I’m going to be speaking at this symposium, WORKING WITH NATURE coming up next month. I’m very excited by the topic – a topic close to my heart and much on my mind pretty much all the time. I kind of drives me a little crazy that humans talk so much about ‘nature’ as something separate from ourselves, when we are so obviously part of nature. We ARE nature. All life is symbiotic. I also SEE through my yoga teaching, how removed from ‘nature’ people can be in terms of how removed from their breath and body they are and the amazing beneficial effects of returning to body awareness and deep conscious breath.

‘I’m an animal…and you’re an animal, too’. -Neko Case

Kirtan Camp 2015 – love gets sweeter everyday …

A few weeks back, I went to Kirtan Camp in the Otaki Gorge. (Kirtan is ‘yoga of sound’, essentially.) It was three nights, three days of beautiful nature, yoga, music, chanting, vegetarian food and lovely people.

It was my treat to myself of deep ‘me time’ after the family-centred intensity that is the summer school holidays. It was restful, and both inspiring AND contemplative. It ended with a Shamanic sound healing journey by Sika Deer, which might sound like the waftiest woo woo thing ever, but I experienced as a powerful healing experience. Like most things which shake you to the foundations and change you forever….words really do fail and I am too protective of this experience to attempt to say too much more about it…but should you ever get the chance to experience Sika’s healing work – jump at it!

I had a love affair with the yurt at the retreat centre – I went to kirtan in it, went to a live flute meditation, did yoga in it and one lovely sunny afternoon, (accidentally) took a nap in the sunshine lying in the grass outside it, as music was being played within. I very much hope there are more yurts in my future – this one was very special.

It was kind of ridiculously idyllic….the chef looked like George Harrison, the kirtan music was sublime, I slept one night in a tent lined with sparkling saris with my head bathed by the moon, I meditated under a giant pine tree in the pitch dark of nearly midnight, ….and there was heaps of free time in the schedule so that everyone dropped the stresses of their lives off their shoulders and by the second day, everyone was moving slower, smiling more and looking very peaceful.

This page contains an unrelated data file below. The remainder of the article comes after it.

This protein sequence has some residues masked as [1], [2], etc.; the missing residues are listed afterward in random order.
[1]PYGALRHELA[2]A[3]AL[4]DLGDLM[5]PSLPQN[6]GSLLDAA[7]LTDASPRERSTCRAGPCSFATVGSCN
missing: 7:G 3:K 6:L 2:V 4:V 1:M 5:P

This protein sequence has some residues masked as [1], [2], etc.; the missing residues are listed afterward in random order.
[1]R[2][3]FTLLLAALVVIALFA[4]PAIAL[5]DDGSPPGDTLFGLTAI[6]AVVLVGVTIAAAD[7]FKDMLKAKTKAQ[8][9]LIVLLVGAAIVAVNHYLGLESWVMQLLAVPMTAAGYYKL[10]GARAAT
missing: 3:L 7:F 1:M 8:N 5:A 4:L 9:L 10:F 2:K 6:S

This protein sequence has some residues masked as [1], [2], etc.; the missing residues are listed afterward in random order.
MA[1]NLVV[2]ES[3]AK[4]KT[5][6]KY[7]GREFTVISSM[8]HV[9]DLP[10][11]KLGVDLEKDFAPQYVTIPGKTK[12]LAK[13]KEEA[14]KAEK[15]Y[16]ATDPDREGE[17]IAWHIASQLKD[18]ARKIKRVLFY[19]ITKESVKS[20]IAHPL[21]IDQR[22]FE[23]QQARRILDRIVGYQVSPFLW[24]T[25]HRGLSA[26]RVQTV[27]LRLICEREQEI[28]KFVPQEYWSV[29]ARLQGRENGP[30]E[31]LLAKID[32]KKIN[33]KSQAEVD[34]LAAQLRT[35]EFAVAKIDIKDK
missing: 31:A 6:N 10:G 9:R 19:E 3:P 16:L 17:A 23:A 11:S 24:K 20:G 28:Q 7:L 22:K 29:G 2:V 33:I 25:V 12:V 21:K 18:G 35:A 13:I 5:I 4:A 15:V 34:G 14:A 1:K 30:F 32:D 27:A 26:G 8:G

At one point, I’d been sitting beside the river having a heart-to-heart conversation with my friend Nat who owns the yoga studio I teach at, and as we walked (ssslllloooooowwwwwllllyyyyy) back through the forest to the centre, we came upon a group of people playing music together (this song) … dancing barefoot in the sun, children were blowing bubbles, it was ludicrously lovely. I actually had a slightly hysterical giggle/crying fit in response to the sweetness of the scene… it was like a little taste of how life could be if people just relaxed more, played together more and got along together. You know….utopian dreams made (briefly) manifest.

Anyway, have I made you ill with my gushing yet…? Ha ha! Here’s a few pictures…

The main part of the retreat centre…


(Below) The saris I spent a night gazing up at …


Lovely kirtan teacher, Chakradhyan of Chant Shack Melbourne. 


Amazing percussion teacher – Douglas Brush: 


Nat beside the river with the retreat centre pup…


Little stone cairn beside the river…


(Above) Brave people having their first go at leading kirtan…

(Below) The magical yurt, complete with babbling brook….part of me will be forever lying the the warm grass, napping in the sunshine outside this yurt.


Another garden visit: Paekakariki School Garden

Another beautiful permaculture garden I visited recently, is the Paekakariki School garden. Lots of schools have gardens these days, but they are usually hotch-potch patches of vegetables gone to seed and a few calendula…not the Paekakariki School garden. It’s clearly lovingly and frequently tended, with huge compost and mulch piles, a working greenhouse and an effusion of vegetables, herbs and flowers. There is enough sowing and planting activity happening in this beautiful collective garden, that before Christmas they had a huge plant sale of plants they had grown in the greenhouse.